Cape Disappointment Lighthouse.

North Head Lighthouse.

Last day in Washington. North Head Lighthouse.

Astoria-Megler Bridge from the Washington side. An example of an evil bridge.

From the Oregon side.

Containner ships queued on the Columbia River.

Olympic National Park: Coasts

The other two nights I was in the ONP I spent on the west coast in the Mora and Kalaloch campgrounds.
The coast felt a lot more like home that the rainforest did. Big sea stacks, piles of logs and lots of pretty rocks on the beach………hmmmm sounds like I am describing somewhere really familiar………

I was always pleased to escape to the coast because normally the sun shone and I could dry out my gear (well make it marginally drier) and the forest can be a bit oppressive and claustrophobic.

At Kalaloch I caught up with some other cyclists I had seen from afar in Forks a couple of days before. I was so excited it was ridiculous!!!! It was really, really nice to have some other people to camp with and chat too. Three guys from the UK travelling together and one from France, who they meet along the way. All of them on their way to the bottom of South America – crazy buggers!! Fingers crossed I bump into them again along the way somewhere.

Stormy evening at Rialto Beach.

Sunshine at Rialto Beach the following morning.

Sunset at Kalaloch.

Camping with other cyclists at Kalaloch.

Olympic National Park: Rainforest

The Olympic National Park (ONP) in Washington is made up of three different zones: alpine, rainforest and coast. I did not have the opportunity to get a look at the alpine area (except glimpses of the mountains while on the road) but I stayed two nights each in the rainforest and coastal areas so I will give a bit of a spiel on these areas.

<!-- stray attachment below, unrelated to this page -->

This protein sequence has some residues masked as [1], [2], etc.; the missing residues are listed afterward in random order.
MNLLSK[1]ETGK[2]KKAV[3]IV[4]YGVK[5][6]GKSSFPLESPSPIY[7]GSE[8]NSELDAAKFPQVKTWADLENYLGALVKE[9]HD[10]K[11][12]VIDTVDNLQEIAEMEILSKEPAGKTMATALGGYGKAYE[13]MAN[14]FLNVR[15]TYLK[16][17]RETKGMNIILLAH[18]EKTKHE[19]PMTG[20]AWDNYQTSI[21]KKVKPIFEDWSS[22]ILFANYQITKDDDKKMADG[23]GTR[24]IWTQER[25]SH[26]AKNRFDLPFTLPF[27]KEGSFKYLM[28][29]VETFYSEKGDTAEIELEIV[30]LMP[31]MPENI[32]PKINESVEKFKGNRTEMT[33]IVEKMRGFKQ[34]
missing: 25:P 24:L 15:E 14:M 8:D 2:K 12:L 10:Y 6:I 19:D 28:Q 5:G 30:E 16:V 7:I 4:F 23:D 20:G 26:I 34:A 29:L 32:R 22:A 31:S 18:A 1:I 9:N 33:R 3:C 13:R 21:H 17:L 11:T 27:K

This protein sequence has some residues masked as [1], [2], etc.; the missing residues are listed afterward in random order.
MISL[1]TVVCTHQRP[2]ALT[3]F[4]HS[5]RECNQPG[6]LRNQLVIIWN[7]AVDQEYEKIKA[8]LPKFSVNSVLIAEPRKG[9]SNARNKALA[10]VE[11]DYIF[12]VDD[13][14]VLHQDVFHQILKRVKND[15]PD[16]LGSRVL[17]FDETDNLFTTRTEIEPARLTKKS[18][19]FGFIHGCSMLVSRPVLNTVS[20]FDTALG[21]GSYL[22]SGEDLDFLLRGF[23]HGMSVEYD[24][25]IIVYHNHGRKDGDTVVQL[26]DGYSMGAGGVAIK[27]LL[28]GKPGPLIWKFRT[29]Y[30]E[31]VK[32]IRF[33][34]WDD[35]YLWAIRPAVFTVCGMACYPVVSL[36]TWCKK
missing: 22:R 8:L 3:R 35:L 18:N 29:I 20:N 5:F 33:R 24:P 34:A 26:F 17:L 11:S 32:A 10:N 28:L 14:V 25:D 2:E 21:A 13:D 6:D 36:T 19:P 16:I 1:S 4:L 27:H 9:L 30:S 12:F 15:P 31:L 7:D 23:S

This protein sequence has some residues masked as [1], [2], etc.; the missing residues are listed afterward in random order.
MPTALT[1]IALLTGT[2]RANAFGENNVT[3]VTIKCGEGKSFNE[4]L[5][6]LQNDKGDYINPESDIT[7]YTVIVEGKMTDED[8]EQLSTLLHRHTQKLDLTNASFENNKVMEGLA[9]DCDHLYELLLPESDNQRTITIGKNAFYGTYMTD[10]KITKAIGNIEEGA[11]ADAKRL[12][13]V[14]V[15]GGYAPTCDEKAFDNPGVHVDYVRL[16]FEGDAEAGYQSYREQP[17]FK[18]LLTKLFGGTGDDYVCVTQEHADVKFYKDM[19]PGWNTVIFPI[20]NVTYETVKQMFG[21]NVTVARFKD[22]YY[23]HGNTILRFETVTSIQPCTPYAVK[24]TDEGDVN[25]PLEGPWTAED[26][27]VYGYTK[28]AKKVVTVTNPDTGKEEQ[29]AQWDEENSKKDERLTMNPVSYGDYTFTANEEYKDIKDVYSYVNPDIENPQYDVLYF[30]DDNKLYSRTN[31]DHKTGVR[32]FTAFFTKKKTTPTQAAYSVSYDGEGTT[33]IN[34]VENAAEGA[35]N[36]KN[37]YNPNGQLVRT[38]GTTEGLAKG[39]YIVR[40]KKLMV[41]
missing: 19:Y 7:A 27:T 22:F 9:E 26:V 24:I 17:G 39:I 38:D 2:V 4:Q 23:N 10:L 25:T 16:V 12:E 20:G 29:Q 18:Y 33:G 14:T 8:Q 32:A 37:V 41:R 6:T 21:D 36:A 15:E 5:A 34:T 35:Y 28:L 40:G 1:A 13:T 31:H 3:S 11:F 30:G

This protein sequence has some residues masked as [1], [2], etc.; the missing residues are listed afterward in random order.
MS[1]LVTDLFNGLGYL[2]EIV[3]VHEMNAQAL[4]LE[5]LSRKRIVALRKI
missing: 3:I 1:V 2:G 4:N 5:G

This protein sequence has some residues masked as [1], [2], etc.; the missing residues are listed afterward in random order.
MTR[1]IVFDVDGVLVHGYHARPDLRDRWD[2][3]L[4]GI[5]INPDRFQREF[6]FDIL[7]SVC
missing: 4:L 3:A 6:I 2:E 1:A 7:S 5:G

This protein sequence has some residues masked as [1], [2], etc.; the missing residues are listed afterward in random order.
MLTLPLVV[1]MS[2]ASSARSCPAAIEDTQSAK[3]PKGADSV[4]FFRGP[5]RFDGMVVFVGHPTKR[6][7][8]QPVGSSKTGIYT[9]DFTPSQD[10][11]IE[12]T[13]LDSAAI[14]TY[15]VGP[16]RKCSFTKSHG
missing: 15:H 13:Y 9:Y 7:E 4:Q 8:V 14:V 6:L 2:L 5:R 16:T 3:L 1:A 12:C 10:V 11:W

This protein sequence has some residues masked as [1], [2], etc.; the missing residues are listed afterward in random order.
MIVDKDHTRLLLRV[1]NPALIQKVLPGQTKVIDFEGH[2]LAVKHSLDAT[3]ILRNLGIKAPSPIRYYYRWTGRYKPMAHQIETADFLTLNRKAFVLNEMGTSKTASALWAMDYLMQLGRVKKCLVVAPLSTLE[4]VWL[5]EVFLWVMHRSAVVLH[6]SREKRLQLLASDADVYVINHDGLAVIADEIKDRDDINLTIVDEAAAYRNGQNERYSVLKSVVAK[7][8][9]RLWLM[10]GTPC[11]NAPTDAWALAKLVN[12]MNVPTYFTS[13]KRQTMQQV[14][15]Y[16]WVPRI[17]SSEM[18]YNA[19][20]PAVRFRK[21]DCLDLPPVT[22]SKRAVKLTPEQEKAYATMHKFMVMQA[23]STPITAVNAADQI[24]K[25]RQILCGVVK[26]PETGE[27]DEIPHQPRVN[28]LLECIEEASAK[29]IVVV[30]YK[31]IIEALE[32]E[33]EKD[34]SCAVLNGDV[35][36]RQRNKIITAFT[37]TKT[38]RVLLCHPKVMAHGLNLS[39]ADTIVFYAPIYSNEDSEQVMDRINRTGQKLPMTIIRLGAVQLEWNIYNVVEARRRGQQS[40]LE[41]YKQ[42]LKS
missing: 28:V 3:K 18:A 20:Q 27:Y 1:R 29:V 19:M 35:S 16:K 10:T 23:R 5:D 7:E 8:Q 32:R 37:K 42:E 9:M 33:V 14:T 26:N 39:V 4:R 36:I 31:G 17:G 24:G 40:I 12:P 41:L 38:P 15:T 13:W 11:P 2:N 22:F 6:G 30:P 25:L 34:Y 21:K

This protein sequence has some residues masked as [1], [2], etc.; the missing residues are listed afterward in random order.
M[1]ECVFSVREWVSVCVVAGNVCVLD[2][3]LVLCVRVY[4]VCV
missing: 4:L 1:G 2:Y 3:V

My two rainforest nights were spent in the Sol Duc and Hoh Valleys. I cycled up both the valleys in gorgeous autumn sunshine and back down them in the pouring rain. Man it can RAIN!!!! Lucky the area looks gorgeous in both types of weather. The rainforest areas are characterised by huge green trees, rain, swathes of moss covering everything, steamy vapour, red and gold leaves, the kind of darkness you get in a dense forest and silence except for the hiss of rain.

The Sol Duc Valley has a hot spring resort that is closed in the winter (go figure?!) and the Sol Duc Falls, which I visited in the pouring rain before I left.

The Hoh Valley is known for its herd of Roosevelt Elk and the huge green drapes of moss that hang from the trees. Was definitely missing Jane and her photographic skills because my little point and shoot camera just cannot capture the intense greens mixed with the autumn colours.

I really enjoyed the rainforest areas and the ride up the quiet roads that lead off Highway 101. However, I was always happy to leave and head back to the coast for some sea views and sunshine.
Lake Crescent.

Sheltering in the amphitheatre at the Sol Duc Campground for breakfast.

Sol Duc Falls.

Hoh River.

Road up the Hoh Valley.

Sunset at the Hoh Valley campground.

Attempt to take photo of moss - marginal success.

The author amongst the mossy trees sporting the latest in wet weather cycling fashions.

Ann Elk? an Elk. Roosevelt Elk, Hoh Valley.